noting that A = I + 0(St 2 ) and B = I + O(St), Eq. (237) can be solved iteratively 


x (n+i) = ± 

I A + X (n) (I - B) 
+ (I-B)XW - (x^) 2 

and starting from the initial guess 

X (0) 


(I-A) . 



In Eq. (238) it has been made use of the fact that the matrices X and B are real 
and symmetric, which follows directly from their definitions. Eq. (238) can usually 
be iterated to a tolerance of 10 -6 within a few iterations. 

The rotation matrix Y is calculated from the orthogonality condition on the 
orbital velocities 

c\ (t + 5t)cj (t + St) + c\(t + 5t)c 3 (t + 6t)= 0. (240) 
Applying Eq. (240) to the trial states C' + YC yields a simple equation for Y 


where Q y = c\{t + 5t)c'\{t+5t). The fact that Y can be obtained without iteration 
means that the velocity constraint condition Eq. (240) is satisfied exactly at each 
time step. 

3.7.2 Advanced Techniques 

One advantage of the velocity Verlet integrator is that it can be easily combined 
with multiple time scale algorithms 636 > 639 and still results in reversible dynamics. 
The most successful implementation of a multiple time scale scheme in connec- 
tion with the plane wavc-pseudopotcntial method is the harmonic reference system 
idea 471 > 639 . The high frequency motion of the plane waves with large kinetic energy 
is used as a reference system for the integration. The dynamics of this reference 
system is harmonic and can be integrated analytically. In addition, this can be com- 
bined with the basic notion of a prcconditioner already introduced in the section 
on optimizations. The electronic mass used in the Car-Parrinello scheme is a ficti- 
tious construct (see Sect. 2.4, Eq. (45)) and it is allowed to generalize the idea by 


introducing different masses for different "classical" degrees of freedom 473 ,6io,639^ 
In agreement with the preconditioner introduced in the optimization section, the 
new plane wave dependent masses are 

M(G) = {(n/a) (±G 2 +V(G,G)) H(G^ G)> a ' (242) 

where H and V are the matrix elements of the Kohn-Sham matrix and the poten- 
tial respectively. The reference electron mass is fi and the parameter a has been 
introduced before in Eq. (208) as Hq c ,g c - With the preconditioned masses and 
the harmonic reference system, the equations of motion of the system are 

/i(G)c j (G) = -A(G)c i (G) + *$j(G) + 5^Ayc J -(G) . (243) 


where 5$j(G) is the force on orbital i minus — A(G). From Eq. (243) it is easy 
to see that the frequencies u(G) = ^/A(G)//u(G) are independent of G and that 
there is only one harmonic frequency equal to wa/fl. The revised formulas for 
the integration of the equations of motion for the velocity Verlet algorithm can be 
found in the literature 639 . 

The implications of the G vector dependent masses can be seen by revisiting 
the formulas for the characteristic frequencies of the electronic system Eqs. (52),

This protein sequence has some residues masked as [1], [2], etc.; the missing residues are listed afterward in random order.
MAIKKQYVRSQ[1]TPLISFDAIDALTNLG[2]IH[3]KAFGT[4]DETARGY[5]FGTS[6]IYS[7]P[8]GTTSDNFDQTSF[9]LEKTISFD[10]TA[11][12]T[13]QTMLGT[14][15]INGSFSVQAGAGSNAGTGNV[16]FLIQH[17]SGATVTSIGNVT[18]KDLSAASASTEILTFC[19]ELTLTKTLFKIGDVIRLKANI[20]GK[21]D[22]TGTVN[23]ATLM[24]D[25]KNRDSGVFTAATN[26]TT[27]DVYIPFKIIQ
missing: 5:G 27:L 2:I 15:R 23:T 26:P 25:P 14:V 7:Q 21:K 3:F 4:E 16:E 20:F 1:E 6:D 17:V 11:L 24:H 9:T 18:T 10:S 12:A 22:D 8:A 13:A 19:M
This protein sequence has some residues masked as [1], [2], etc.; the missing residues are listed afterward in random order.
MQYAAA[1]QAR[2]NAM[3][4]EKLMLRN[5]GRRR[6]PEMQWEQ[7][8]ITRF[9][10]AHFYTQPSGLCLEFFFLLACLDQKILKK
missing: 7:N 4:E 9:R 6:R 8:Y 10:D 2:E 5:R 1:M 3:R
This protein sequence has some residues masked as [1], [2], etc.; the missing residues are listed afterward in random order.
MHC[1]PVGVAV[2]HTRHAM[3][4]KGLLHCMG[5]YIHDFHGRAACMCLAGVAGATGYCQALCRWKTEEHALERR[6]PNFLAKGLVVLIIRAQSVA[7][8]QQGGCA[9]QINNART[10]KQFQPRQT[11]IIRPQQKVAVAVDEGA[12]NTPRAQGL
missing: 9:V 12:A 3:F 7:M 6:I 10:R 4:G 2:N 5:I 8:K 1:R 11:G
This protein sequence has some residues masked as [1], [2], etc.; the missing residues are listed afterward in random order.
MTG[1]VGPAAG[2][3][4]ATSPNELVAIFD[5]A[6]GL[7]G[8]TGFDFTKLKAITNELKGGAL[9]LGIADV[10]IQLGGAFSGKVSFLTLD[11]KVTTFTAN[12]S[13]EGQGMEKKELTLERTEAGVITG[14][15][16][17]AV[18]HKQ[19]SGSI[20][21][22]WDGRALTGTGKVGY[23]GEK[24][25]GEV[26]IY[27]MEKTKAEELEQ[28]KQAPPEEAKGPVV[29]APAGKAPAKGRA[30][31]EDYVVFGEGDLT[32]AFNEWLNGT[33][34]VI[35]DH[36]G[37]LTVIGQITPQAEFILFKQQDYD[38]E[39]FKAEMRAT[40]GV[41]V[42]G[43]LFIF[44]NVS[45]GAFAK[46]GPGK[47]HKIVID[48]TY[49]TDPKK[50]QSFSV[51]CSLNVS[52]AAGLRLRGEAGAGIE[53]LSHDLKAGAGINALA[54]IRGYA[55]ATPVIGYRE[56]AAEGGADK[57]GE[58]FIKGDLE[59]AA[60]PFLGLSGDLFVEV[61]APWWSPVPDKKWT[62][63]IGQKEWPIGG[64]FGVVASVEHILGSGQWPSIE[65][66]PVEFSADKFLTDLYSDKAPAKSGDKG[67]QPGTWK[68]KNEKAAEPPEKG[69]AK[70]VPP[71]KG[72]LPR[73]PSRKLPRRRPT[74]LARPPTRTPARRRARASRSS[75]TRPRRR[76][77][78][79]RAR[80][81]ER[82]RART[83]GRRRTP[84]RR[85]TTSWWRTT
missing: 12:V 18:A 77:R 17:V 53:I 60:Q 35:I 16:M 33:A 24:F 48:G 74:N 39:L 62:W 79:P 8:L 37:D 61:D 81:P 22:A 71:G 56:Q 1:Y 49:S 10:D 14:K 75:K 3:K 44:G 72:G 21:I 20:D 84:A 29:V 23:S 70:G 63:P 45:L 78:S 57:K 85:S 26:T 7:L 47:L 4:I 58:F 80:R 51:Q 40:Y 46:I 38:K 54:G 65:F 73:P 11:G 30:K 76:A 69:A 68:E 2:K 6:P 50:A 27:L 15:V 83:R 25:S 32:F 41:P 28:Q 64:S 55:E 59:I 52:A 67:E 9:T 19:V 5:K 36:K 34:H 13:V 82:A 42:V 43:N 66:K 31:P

(53), and (54). The masses fi arc chosen such that all frequencies u>ij are approxi- 
mately the same, thus optimizing both, adiabaticity and maximal time step. The 
disadvantage of this method is that the average electron mass seen by the nuclei is 
drastically enhanced, leading to renormalization corrections on the masses Mi 
that are significantly higher than in the standard approach and not as simple to 
estimate by an analytical expression. 

3.7.3 Geometrical Constraints 

Geometrical constraints are used in classical simulations to freeze fast degrees of 
freedom in order to allow for larger time steps. Mainly distance constraints are 
used for instance to fix intramolecular covalent bonds. These type of applications 
of constraints is of lesser importance in ab initio molecular dynamics. However, in 
the simulation of rare events such as many reactions, constraints play an important 
role together with the method of thermodynamic integration 217 . The "blue-moon" 
ensemble method 115 » 589 enables one to compute the potential of mean force. This 
potential can be obtained directly from the average force of constraint and a geo- 
metric correction term during a molecular dynamics simulation as follows: 

Hb)-HZi) = / 5 ^'(-^f) ' (244) 

where T is the free energy and £(r) a one-dimensional reaction coordinate, 7i the 
Hamiltonian of the system and (• • • }|° nd - the conditioned average in the constraint 
ensemble 589 . By way of the blue moon ensemble, the statistical average is replaced 
by a time average over a constrained trajectory with the reaction coordinate fixed 


at special values, £(R) = £' , and £(R, R) = 0. The quantity to evaluate is the 
mean force 

dT (Z-V2 hA + fc B TG]) e , 


(z- 1/2 ) e 

where A is the Lagrange multiplier of the constraint, 


Z 2 ^ MjMj 9Rj 9R/9R,/ 5Rj ' 1 j 

where (• • • is the unconditioned average, as directly obtained from a constrained 
molecular dynamics run with £(R) = £' an d 

m)-HZi) = J <%'— (248) 

finally defines the free energy difference. For the special case of a simple distance 
constraint £(R) = |R/ — Rj| the parameter Z is a constant and G = 0. 

The rattle algorithm, allows for the calculation of the Lagrange multiplier of 
arbitrary constraints on geometrical variables within the velocity Verlet integrator. 
The following algorithm is implemented in the CPMD code. The constraints are 
defined by